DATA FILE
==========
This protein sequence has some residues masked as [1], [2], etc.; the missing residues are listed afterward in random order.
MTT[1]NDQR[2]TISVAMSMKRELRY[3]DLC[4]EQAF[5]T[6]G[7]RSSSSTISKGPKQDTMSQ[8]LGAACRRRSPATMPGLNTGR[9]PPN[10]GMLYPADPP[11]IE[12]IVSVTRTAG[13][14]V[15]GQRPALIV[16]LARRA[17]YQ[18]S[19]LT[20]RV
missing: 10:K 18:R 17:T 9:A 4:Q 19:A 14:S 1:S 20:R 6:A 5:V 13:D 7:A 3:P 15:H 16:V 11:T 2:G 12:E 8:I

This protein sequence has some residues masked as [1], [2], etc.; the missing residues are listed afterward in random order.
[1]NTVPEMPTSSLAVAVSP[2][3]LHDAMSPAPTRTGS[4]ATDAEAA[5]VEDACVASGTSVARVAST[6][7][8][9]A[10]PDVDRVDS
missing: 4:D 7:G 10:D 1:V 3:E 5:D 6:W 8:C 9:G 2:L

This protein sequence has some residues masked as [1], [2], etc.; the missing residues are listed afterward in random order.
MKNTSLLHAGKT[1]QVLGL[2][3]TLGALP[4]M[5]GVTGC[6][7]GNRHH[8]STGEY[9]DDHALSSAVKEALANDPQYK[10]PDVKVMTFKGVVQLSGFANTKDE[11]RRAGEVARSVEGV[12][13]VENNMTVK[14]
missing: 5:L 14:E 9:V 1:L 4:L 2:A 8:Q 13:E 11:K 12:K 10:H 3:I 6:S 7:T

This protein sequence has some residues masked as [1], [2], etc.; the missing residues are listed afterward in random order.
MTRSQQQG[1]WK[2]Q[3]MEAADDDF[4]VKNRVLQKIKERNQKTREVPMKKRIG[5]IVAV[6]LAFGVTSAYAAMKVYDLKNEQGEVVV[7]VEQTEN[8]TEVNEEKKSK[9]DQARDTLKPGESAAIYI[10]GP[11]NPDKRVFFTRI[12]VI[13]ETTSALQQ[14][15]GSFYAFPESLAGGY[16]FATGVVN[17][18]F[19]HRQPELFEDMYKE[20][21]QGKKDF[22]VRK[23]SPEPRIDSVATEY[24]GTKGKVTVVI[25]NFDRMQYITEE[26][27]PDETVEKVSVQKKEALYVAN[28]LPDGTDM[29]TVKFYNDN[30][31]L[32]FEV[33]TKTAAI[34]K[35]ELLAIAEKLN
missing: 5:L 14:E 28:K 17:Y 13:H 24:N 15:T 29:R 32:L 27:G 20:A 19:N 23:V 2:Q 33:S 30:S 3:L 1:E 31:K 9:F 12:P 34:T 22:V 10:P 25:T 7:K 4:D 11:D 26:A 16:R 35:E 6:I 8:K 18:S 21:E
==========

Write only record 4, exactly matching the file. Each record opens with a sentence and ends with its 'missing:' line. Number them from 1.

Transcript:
This protein sequence has some residues masked as [1], [2], etc.; the missing residues are listed afterward in random order.
MTRSQQQG[1]WK[2]Q[3]MEAADDDF[4]VKNRVLQKIKERNQKTREVPMKKRIG[5]IVAV[6]LAFGVTSAYAAMKVYDLKNEQGEVVV[7]VEQTEN[8]TEVNEEKKSK[9]DQARDTLKPGESAAIYI[10]GP[11]NPDKRVFFTRI[12]VI[13]ETTSALQQ[14][15]GSFYAFPESLAGGY[16]FATGVVN[17][18]F[19]HRQPELFEDMYKE[20][21]QGKKDF[22]VRK[23]SPEPRIDSVATEY[24]GTKGKVTVVI[25]NFDRMQYITEE[26][27]PDETVEKVSVQKKEALYVAN[28]LPDGTDM[29]TVKFYNDN[30][31]L[32]FEV[33]TKTAAI[34]K[35]ELLAIAEKLN
missing: 5:L 14:E 28:K 17:Y 13:H 24:N 15:T 29:R 32:L 27:G 20:A 19:N 23:V 2:Q 33:S 30:S 3:L 1:E 31:K 9:F 12:P 34:T 22:V 10:P 25:T 7:K 4:D 11:D 26:A 16:R 35:E 6:I 8:K 18:S 21:E